But a 15-minute walk out of Mestia's centre, I find the expectations L. has instilled in me, if not realized, then nevertheless given new promise. Out of sight of the garish refurbishments that have transformed Mestia into the set of A Fistful of Lari, the mountain slopes, blanketed with wildflowers, give up their beauty. Even in the absence of blood feuds, the stone towers, imposing even in their decay, hint at old strength. The sky is crisp and clear; the silence and the breeze are overwhelming. Wild pigs suckle at the mouths of brooks; white horses race across the horizon. My initial disappointment has given way to a new sense of tranquility. The half-day hike to the Mestia Cross, winding through flower-fields and cow pastures along a shale track, is all but solitary; its serenity, at sundown, is more dramatic in its stillness than a hundred fictional blood feuds.
More beautiful still is Ushguli, the highest village in Europe, a rather more death-defying three-hour jeep drive up from Mestia -- confirming my conviction that the beauty of most of Georgia's tourist sites is inversely proportional to their accessibility -- past the nearly as scenic villages of Adishi and Ipari. Nestled at the foot an intensely, almost blindingly green valley, Ushguli's ruined towers and sprawling fortresses embody, perhaps better than anywhere else in Svaneti, the wild beauty and mythic appeal of the Greater Caucasus (only Shatili, in Khevsureti, comes close).
Svaneti may be somewhat less dramatically remote than the guidebooks suggest (and will be less remote still when the new road between Mestia and Ushguli is completed), but for those willing to leave behind the cloying comforts of Mestia, it still offers insight into the vanished beauty of a dying age and into the world of Georgia's myths.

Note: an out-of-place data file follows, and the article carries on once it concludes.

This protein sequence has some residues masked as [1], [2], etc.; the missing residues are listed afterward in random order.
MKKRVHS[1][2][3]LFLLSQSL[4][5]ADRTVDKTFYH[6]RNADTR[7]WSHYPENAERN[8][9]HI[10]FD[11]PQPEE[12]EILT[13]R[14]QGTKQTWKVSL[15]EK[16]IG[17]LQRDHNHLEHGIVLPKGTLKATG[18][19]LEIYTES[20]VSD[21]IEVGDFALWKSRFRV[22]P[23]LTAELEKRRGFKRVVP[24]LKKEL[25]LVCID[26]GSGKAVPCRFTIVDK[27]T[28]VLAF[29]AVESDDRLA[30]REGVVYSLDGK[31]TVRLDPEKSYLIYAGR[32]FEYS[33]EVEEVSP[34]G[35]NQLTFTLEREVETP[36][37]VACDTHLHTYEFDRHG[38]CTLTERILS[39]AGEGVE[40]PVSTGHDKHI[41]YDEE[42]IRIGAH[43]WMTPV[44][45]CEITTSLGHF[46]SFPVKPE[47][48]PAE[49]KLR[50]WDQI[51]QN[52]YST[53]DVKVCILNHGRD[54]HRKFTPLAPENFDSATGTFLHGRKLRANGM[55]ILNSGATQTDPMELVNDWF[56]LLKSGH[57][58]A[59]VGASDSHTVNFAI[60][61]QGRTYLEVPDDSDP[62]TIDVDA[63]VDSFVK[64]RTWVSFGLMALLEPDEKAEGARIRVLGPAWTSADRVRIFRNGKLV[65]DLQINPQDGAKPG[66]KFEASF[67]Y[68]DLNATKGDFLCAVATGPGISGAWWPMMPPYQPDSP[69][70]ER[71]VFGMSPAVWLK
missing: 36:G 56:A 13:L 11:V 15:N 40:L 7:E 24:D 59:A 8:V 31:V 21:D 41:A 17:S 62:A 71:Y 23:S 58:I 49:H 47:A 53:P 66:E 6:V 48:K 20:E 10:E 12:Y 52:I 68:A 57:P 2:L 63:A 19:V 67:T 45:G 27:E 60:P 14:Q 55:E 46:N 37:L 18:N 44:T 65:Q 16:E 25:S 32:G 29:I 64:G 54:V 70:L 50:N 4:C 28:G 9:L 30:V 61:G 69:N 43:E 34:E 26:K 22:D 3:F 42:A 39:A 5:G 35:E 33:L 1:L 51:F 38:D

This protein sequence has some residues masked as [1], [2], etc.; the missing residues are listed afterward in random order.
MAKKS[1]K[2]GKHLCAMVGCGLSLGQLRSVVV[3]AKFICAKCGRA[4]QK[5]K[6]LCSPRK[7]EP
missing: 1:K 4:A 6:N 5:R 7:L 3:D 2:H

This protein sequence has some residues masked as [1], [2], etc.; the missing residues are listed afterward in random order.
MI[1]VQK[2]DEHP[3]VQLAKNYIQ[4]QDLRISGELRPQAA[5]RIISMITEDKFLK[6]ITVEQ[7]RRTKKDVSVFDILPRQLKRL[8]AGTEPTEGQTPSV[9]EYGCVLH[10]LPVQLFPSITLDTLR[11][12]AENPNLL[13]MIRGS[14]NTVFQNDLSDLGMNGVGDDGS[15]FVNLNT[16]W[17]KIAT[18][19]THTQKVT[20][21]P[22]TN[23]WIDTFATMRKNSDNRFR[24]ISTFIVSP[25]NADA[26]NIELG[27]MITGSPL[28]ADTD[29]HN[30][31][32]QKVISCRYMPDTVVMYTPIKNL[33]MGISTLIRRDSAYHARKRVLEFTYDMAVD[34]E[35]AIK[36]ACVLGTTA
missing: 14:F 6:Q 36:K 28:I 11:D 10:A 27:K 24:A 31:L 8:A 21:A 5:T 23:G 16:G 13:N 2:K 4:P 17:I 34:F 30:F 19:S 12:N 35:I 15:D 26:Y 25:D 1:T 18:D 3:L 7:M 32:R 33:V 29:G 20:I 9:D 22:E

Flights depart Tbilisi for Mestia (and vice versa) five times a week and cost 75 GEL; book in advance. Alternatively, take the daily night train (15 GEL) from Tbilisi to Zugdidi; three-hour (15 GEL) marshrutka vans co-ordinate their departures with the arrivals. A single and thoroughly uncomfortable eight-hour marshrutka (30 GEL) also leaves Tbilisi for Mestia before dawn.
Private jeeps from Mestia to Ushguli can seat four to six and cost 200 GEL for a return trip. The walk from Mestia to Ushguli takes two or three days; home-stay accommodation is available in a number of villages (all less developed than Mestia, and highly recommended) between the two.
Avoid Mestia's overpriced faux-chalets and head to the edge of town, across the bridge, to the genial homestay of Irma Khergiani (+995) 598-977-238, overlooking the Mestia Cross. 35 GEL, including three hearty meals.
Svaneti, the most famous and far-flung of Georgia's mountain provinces, has come to represent an idolized version of what is typically Georgian: a land of folk-heroes and strange mists, of crumbling towers and sacrificed goats.
Nestled at the foot an intensely, almost blindingly green valley, Ushguli's ruined towers and sprawling fortresses embody, perhaps better than anywhere else in Svaneti, the wild beauty and mythic appeal of the Greater Caucasus.